The Army has now approved plans to reduce physical fitness tests for women and older soldiers.
After a three year review, the Army has scrapped plans to use the same physical fitness test for all soldiers.
According to the Hill, the decision follows a RAND-led study that found that men were passing the newm more difficult Army Combat Fitness Test (ACFT) more easily than women and older soldiers. Women and older soldiers were found to be “failing at noticeably higher rates.”
The ACFT had been expanded in 2019 to six events from the original three. Those three included pushups, situps, and a run.
Army Secretary Christine Wormuth said in a statement, “This test is an essential part of maintaining the readiness of the Army as we transform into the ARmy of 2030. The revisions to the ACFT are based on data analysis, including an independent assessment required by Congress. We will continue to assess our implementation of the test to ensure it is fair and achieves our goal of strengthening the Army’s fitness culture.”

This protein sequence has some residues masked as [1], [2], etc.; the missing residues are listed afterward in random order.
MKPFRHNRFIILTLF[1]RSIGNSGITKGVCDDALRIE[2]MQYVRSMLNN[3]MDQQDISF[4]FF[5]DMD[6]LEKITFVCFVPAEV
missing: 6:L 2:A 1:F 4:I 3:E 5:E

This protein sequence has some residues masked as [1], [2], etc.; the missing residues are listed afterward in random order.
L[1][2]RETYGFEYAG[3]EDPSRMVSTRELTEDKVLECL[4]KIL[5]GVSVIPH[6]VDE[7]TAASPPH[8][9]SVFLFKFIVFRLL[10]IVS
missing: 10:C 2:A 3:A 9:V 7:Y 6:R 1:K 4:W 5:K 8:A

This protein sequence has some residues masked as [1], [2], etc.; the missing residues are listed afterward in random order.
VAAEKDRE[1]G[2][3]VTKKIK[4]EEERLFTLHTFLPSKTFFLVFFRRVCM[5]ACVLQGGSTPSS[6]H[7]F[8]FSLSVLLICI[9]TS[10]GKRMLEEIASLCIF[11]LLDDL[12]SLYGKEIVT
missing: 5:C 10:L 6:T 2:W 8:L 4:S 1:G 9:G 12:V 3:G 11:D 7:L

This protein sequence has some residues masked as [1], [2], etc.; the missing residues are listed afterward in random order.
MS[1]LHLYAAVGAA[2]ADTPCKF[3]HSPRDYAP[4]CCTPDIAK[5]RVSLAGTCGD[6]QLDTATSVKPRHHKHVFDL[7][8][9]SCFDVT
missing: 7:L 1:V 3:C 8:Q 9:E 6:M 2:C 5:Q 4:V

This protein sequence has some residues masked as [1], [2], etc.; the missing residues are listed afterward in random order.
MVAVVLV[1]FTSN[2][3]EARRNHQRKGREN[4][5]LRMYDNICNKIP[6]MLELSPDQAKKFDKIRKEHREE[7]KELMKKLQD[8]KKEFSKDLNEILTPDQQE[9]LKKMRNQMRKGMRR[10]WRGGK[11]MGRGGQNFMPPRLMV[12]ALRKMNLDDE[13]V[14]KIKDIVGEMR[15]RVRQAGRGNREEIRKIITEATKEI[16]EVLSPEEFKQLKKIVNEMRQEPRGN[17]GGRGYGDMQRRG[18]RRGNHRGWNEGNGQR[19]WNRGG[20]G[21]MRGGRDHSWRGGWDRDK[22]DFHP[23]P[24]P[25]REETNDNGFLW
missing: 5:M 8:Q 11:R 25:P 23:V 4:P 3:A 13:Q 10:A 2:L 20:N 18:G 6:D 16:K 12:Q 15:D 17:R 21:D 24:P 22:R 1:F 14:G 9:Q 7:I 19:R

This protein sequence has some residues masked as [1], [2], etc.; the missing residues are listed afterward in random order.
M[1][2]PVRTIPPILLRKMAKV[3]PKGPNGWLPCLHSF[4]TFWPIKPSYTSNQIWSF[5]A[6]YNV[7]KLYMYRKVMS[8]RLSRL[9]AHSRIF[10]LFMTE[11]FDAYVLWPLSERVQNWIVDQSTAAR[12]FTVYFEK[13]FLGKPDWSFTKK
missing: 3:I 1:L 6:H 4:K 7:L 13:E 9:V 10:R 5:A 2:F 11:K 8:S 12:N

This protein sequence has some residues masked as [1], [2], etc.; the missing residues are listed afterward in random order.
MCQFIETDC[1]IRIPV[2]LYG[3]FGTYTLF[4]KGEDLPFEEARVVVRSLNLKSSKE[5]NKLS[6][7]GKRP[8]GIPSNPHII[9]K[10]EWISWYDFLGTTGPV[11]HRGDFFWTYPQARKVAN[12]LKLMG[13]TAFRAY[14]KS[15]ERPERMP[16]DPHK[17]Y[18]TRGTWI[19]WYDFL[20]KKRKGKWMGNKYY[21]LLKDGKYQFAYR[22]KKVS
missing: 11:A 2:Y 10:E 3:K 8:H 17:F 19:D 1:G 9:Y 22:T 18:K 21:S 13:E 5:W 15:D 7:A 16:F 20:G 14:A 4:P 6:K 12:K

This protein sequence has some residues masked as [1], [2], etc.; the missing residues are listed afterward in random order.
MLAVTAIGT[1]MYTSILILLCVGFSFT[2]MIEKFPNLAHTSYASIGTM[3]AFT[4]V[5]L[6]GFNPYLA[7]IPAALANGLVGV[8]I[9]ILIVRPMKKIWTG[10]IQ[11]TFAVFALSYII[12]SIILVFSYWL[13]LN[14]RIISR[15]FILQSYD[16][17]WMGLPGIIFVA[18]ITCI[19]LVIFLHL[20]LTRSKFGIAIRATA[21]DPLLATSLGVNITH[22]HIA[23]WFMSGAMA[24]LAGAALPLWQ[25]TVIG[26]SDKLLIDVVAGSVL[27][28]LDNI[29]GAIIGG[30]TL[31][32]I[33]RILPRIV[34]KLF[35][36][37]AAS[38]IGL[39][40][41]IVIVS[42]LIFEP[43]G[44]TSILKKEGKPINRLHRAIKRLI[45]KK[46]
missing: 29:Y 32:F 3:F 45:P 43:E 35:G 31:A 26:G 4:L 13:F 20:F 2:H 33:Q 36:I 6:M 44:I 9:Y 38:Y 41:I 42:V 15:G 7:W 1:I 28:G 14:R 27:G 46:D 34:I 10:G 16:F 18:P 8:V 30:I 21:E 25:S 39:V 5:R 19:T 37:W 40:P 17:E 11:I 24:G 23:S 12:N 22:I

The six event ACFT included deadlifts, power throws, pushups, planks, run and sprint-drag-carry event, and a leg tuck. The leg tuck has since been removed. The Army believes these new changes will better reflect skills needed for combat and will reduce risk of injury.
From October 2020 to April 2021, around 44% of women failed the ACFT, while only 7% of men failed. The RAND study also determined that the ACFT did not accurately predict job performance. It was found to better assess physical fitness.
ARTICLE: JILLIAN WEIDNER
MANAGING EDITOR: CARSON CHOATE
PHOTO CREDITS: MWI.USMA.EDU